Not many athletes make it into the NFL. Out of the 15,588 student athletes playing football, only 256 of those athletes would be drafted into the NFL. Only 0.008% of all high school athletes get drafted.
White Castle was the country’s first fast food chain when it opened in 1921 in Wichita, Kansas. Today Wichita doesn’t have any. There hasn’t been one there since 1938.
Marconi believed, late on in life, that no sound ever dies completely. He dreamt of building a device strong enough to pick up the actual words of Jesus at the ‘Sermon on the Mount’.
In 1953, Swanson overestimated the number of frozen turkeys that it would sell on Thanksgiving by 260 tons. The company decided to slice up the extra meat and repackage it–creating the first ever TV dinner.
For decades, southern states considered Thanksgiving an “act of northern aggression.” Pumpkin pie was seen as a “Yankee food” and a symbol of anti-slavery sentiment.
Charm bracelets had an increase in popularity in the U.S during and after WWII. Soldiers found that they could easily buy and send small charms home to their partners. The charms helped their wives and girlfriends feel connected to them still.
Comedian Katt Williams was sued in 2012 by fans for “non-performance.” He performed a long-winded rant for roughly ten minutes, challenged an audience member to a fight, and angered fans paying upwards of $94.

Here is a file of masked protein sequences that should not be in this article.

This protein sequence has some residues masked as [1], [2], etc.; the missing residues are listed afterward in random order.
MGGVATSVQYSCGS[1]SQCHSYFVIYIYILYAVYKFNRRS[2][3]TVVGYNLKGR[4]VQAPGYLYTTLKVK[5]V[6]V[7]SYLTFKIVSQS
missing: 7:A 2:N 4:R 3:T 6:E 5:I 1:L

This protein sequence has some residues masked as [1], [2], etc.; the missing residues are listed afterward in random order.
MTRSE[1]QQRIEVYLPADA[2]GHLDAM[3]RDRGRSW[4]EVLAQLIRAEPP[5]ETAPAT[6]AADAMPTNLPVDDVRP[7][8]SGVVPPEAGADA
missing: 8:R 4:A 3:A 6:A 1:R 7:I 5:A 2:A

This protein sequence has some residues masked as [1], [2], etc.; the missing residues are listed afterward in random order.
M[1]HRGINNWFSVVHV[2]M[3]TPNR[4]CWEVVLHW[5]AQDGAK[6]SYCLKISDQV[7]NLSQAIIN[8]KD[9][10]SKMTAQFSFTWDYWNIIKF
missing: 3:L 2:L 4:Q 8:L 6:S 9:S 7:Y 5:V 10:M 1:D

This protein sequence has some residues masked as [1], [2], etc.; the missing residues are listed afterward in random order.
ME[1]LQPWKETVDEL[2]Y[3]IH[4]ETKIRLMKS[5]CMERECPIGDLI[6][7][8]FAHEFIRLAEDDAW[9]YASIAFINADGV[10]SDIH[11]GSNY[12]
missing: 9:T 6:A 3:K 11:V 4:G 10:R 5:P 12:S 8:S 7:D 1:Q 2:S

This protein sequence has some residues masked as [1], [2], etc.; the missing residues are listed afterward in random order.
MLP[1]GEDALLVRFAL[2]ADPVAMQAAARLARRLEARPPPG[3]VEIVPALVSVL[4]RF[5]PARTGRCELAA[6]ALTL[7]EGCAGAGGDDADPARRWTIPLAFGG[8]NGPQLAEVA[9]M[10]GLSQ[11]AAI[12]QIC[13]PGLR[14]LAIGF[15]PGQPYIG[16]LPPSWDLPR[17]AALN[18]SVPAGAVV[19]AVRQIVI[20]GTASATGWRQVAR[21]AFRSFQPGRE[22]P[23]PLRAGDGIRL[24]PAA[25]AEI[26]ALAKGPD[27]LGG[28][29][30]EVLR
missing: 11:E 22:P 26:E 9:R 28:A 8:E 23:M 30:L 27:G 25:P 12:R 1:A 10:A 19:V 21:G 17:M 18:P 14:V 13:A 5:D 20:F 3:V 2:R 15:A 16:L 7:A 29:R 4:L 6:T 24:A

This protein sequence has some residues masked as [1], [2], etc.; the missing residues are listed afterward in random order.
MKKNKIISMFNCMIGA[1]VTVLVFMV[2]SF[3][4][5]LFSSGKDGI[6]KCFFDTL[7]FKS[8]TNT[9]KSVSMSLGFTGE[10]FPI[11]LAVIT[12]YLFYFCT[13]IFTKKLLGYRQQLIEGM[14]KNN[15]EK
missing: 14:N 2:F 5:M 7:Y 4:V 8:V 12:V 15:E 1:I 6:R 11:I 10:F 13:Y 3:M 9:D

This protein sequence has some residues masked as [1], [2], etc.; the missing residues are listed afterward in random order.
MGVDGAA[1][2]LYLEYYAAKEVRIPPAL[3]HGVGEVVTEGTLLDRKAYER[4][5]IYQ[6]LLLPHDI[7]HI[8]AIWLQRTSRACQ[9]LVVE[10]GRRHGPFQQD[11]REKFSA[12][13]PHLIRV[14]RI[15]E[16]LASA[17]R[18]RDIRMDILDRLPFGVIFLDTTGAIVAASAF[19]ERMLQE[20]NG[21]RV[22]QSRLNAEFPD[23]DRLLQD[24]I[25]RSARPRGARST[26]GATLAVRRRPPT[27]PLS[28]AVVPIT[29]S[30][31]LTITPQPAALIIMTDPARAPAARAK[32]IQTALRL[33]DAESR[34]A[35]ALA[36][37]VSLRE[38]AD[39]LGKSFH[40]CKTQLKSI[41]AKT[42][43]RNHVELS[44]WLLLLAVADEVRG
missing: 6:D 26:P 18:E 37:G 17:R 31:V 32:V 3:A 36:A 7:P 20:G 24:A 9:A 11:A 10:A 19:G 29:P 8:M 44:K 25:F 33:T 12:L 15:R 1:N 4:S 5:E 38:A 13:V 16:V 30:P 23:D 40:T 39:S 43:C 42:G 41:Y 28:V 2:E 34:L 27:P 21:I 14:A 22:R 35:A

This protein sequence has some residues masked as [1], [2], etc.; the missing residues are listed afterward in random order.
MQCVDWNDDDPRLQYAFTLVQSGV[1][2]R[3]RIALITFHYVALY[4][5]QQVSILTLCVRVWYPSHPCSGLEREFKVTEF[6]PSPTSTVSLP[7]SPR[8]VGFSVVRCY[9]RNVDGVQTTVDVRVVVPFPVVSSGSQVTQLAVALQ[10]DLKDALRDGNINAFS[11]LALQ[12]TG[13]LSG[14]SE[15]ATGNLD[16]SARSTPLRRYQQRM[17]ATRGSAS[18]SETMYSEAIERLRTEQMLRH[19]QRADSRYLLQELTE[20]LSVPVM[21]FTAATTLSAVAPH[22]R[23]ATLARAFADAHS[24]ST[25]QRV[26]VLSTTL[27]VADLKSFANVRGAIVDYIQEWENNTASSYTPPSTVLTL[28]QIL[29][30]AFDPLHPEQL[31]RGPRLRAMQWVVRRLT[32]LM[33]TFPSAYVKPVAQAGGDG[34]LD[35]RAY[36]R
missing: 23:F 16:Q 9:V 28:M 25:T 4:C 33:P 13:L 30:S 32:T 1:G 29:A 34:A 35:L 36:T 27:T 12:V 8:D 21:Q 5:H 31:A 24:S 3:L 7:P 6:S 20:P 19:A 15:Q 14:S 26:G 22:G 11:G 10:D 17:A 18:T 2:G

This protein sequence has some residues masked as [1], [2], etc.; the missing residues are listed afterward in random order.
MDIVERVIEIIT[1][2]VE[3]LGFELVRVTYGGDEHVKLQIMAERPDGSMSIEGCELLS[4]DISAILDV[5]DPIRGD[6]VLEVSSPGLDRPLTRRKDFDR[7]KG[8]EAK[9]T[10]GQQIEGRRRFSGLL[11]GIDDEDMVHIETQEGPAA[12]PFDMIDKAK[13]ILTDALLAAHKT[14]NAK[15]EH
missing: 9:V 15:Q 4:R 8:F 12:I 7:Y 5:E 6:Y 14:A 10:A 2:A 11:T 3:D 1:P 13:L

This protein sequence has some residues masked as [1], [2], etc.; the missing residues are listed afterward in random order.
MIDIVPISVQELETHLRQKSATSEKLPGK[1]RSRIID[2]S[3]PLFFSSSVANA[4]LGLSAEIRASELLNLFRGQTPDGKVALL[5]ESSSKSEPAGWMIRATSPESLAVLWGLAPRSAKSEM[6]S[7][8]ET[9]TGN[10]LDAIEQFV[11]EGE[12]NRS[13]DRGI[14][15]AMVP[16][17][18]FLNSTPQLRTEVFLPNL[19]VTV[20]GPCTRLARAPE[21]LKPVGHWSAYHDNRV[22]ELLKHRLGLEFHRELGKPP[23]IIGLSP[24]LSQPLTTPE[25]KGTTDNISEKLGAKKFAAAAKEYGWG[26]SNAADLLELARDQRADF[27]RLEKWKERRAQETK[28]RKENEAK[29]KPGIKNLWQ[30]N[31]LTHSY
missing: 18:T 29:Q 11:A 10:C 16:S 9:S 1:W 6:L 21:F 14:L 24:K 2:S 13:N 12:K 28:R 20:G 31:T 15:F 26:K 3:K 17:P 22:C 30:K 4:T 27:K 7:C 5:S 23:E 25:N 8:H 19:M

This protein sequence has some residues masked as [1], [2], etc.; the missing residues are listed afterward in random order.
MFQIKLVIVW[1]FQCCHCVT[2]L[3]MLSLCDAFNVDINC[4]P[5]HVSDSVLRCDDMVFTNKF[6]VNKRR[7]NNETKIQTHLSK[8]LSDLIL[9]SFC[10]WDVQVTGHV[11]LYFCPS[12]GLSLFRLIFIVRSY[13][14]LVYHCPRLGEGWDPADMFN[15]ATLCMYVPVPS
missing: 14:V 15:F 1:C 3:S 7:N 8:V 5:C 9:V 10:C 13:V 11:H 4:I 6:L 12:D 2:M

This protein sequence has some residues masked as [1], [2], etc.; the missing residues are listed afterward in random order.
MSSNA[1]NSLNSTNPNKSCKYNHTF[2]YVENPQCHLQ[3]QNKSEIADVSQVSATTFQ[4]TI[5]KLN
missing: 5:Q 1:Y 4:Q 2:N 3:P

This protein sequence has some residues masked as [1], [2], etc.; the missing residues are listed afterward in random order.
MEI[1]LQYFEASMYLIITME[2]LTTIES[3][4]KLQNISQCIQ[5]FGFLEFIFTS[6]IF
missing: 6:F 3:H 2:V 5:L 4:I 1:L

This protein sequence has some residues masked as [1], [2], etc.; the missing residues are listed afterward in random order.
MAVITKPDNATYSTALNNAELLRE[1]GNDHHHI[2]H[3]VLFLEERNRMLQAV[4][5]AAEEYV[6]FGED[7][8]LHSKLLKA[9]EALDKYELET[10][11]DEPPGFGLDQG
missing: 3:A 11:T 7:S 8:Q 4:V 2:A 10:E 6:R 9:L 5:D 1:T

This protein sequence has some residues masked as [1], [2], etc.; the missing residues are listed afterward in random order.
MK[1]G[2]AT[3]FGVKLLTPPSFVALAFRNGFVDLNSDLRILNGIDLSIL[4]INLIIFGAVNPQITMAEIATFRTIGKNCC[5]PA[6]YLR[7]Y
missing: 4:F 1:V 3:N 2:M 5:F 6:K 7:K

The first native to greet the settlers at Plymouth colony not only spoke English, he boldly walked into their camp to say hello and ask if they had beer. His name was Samoset, and along with Squanto, he spent several years teaching the colonists to farm, hunt and survive in the New World.
In 2007 Switzerland accidentally invaded .9 miles into Liechtenstein and after their mistake issued an apology to which Lichtenstein’s official response was “no worries these things happen”.
Jingle bells was originally a Thanksgiving song, not a Christmas song.
In 1972 legendary English songwriter Paul McCartney wrote the song, “Give Ireland Back to the Irish.” It was promptly banned from broadcast in the United Kingdom and not played by the majority of radio stations in the United States. However, it was the number one song in Ireland.
While performing in Australia in 1957, Little Richard saw a fireball flying across the sky and took it to be a sign from God to repent from secular music and his wild lifestyle at the time; he wouldn’t return to secular music until 1962. The fireball that he saw was the launch of Sputnik 1.